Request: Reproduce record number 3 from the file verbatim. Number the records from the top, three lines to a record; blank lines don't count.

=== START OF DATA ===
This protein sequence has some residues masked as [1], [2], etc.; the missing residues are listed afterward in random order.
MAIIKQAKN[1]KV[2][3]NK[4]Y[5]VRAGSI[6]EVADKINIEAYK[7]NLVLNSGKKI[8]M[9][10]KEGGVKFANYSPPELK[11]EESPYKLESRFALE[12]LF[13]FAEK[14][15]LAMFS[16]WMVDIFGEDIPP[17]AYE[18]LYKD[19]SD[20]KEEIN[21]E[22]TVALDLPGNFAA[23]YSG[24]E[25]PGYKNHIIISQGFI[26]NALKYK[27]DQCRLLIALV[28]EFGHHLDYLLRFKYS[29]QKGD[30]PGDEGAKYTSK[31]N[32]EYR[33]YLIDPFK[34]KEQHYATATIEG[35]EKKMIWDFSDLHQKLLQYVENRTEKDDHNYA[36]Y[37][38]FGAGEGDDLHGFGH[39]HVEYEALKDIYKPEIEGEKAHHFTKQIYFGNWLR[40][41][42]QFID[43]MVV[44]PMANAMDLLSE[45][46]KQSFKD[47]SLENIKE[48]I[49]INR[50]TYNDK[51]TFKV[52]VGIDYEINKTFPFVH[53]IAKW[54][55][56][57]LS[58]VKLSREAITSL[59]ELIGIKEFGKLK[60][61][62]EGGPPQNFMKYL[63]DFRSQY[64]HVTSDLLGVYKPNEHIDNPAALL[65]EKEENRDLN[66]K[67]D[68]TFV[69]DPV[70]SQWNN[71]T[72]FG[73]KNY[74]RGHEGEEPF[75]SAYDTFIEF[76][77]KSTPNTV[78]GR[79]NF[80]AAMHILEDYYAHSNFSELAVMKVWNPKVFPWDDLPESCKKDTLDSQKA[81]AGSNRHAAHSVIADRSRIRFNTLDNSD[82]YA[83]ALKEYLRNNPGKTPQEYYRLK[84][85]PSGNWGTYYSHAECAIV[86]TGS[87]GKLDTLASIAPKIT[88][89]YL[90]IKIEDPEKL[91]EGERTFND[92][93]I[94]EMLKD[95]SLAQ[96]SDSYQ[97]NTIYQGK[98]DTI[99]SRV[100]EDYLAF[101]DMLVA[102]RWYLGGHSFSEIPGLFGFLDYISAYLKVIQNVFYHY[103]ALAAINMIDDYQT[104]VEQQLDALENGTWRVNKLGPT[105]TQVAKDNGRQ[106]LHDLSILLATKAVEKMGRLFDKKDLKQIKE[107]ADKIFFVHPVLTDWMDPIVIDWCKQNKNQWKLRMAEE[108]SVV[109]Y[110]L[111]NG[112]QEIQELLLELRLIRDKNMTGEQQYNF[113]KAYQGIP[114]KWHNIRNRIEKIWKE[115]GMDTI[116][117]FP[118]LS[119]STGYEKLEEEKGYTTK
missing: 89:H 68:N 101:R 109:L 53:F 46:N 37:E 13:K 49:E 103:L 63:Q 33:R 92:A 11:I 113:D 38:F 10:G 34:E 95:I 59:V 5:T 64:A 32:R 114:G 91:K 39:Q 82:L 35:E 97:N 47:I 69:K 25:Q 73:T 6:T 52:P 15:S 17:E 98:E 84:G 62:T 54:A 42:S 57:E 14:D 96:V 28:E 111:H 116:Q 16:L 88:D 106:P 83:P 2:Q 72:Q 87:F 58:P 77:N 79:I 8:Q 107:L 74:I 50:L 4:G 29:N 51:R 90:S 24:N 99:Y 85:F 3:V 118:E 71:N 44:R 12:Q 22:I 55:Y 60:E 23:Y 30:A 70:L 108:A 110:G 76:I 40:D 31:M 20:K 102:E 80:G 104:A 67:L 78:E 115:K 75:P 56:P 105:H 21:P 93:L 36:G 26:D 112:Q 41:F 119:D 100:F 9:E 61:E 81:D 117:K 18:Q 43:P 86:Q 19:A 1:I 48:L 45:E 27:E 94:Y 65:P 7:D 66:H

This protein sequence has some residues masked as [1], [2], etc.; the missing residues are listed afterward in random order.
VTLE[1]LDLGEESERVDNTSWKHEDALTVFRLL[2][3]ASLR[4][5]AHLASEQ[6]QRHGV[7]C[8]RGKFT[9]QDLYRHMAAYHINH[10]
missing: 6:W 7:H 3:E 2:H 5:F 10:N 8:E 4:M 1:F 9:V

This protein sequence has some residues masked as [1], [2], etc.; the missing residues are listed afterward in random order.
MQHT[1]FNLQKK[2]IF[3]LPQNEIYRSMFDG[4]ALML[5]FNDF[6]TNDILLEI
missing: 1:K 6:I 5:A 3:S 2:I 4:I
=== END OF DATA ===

This protein sequence has some residues masked as [1], [2], etc.; the missing residues are listed afterward in random order.
MQHT[1]FNLQKK[2]IF[3]LPQNEIYRSMFDG[4]ALML[5]FNDF[6]TNDILLEI
missing: 1:K 6:I 5:A 3:S 2:I 4:I